Images and Video are engaging, eye-appealing ways to attract site visitors to your Facebook Page and hold them there. It will now be very easy to place video on the Timeline so that it can be readily seen and played back from the Timeline landing page. This could be a welcome video you “pin” to the top post position for 7 days, or a guided tour of a new spec home in your residential community.
What About Advertising?
There are two things to think about as it relates to advertising on your Facebook Page.
- The right rail of your Facebook Page is totally controlled by Facebook. This is where you’ll see small ads appearing on your site. These are sold by Facebook based on PPC bid pricing, demographic, geographic, topic-related and/or psychographic selection criteria that PPC advertisers will select when placing ads with Facebook. This real estate is not yours to sell. In the past, Facebook would place between 3-5 small ads positioned vertically in the right-side panel of your page. Facebook is experimenting with 7-9 ad spots in the right sidebar position, so you’ll likely see these numbers go up and down as they continue looking at click-rates and other value metrics to choose the right number of ads to appear on each Facebook Page.
- If you are an Advertiser that wishes to use Facebook for PPC or CPM campaigns, then you may be familiar with how you select your ad criteria. The amount of your budget, the click value, the frequency of your buys, and the perceived strength of your keywords (measured by click-through rates) will help determine whether your ad is at the top of the vertical stack, or at the bottom. The ad rotation sequencing is one of those dark mysteries controlled by Facebook. But, keep in mind that instead of the previous limited number of ad spots on the right rail, this number will effectively double in size creating the potential for more advertising clutter and lower CTRs for those further down the vertical ad stack.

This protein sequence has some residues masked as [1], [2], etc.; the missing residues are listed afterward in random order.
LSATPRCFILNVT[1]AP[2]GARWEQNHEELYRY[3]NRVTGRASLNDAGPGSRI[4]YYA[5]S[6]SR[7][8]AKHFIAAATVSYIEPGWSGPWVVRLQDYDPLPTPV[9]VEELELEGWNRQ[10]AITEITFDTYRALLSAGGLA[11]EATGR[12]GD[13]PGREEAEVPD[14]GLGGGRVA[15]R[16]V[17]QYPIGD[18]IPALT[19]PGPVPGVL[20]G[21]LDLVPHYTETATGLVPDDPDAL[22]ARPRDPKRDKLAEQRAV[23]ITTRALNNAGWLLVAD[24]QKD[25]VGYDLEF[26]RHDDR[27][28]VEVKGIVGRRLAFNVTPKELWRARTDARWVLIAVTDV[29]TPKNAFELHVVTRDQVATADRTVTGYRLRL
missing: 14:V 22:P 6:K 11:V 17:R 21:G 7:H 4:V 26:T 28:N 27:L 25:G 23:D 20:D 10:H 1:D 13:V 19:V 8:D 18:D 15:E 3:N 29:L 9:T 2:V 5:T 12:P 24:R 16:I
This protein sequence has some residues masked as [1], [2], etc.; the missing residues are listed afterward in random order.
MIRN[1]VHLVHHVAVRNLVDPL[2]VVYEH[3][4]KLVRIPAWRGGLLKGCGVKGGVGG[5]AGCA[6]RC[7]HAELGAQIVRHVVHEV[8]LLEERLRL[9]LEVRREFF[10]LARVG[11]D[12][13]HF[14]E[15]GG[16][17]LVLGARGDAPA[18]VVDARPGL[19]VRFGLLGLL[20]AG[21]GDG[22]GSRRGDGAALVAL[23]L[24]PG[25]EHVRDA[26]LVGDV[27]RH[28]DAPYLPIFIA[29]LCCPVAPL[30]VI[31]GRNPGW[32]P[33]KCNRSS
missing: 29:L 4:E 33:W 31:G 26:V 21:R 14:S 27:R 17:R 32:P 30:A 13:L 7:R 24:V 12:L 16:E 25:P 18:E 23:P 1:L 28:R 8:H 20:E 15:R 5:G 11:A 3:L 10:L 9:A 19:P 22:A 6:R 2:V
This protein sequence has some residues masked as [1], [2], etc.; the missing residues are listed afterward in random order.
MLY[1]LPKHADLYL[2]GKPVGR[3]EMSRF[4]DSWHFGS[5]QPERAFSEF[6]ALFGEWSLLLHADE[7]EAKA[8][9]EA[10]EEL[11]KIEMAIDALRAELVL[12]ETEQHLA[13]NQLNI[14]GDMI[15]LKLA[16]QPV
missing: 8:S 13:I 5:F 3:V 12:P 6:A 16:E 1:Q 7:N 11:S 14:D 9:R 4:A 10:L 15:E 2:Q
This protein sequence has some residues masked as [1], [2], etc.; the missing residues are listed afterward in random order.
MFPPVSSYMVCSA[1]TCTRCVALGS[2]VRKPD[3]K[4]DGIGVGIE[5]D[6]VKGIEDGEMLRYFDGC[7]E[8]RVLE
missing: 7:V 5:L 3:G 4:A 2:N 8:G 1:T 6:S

Seeing is Believing
Several large companies, including a few in the golf industry, have already made the transition to Facebook’s new Timeline page design. You should log into your Facebook account and you can get the full effect at a few of these sites:
Starbuck’s Coffee www.facebook.com/Starbucks
Ford Motors www.facebook.com/ford
PING Golf www.facebook.com/PINGGolfFans
Electronic Arts (EA) www.facebook.com/EA
Can We Help?
Communication Links has helped build, launch and manage many Facebook pages for our clients. And, with full-time graphic/web designers on our staff, and a dedicated social media specialist, we have the in-house team to help you make the transition quickly and easily. This may be especially important in developing your cover and logo image header spot at the very top of the new Timeline page. Or, in helping you with your overall Facebook strategy.
Give any of us a call or drop us an email. We’ll be delighted to help you in any way we can.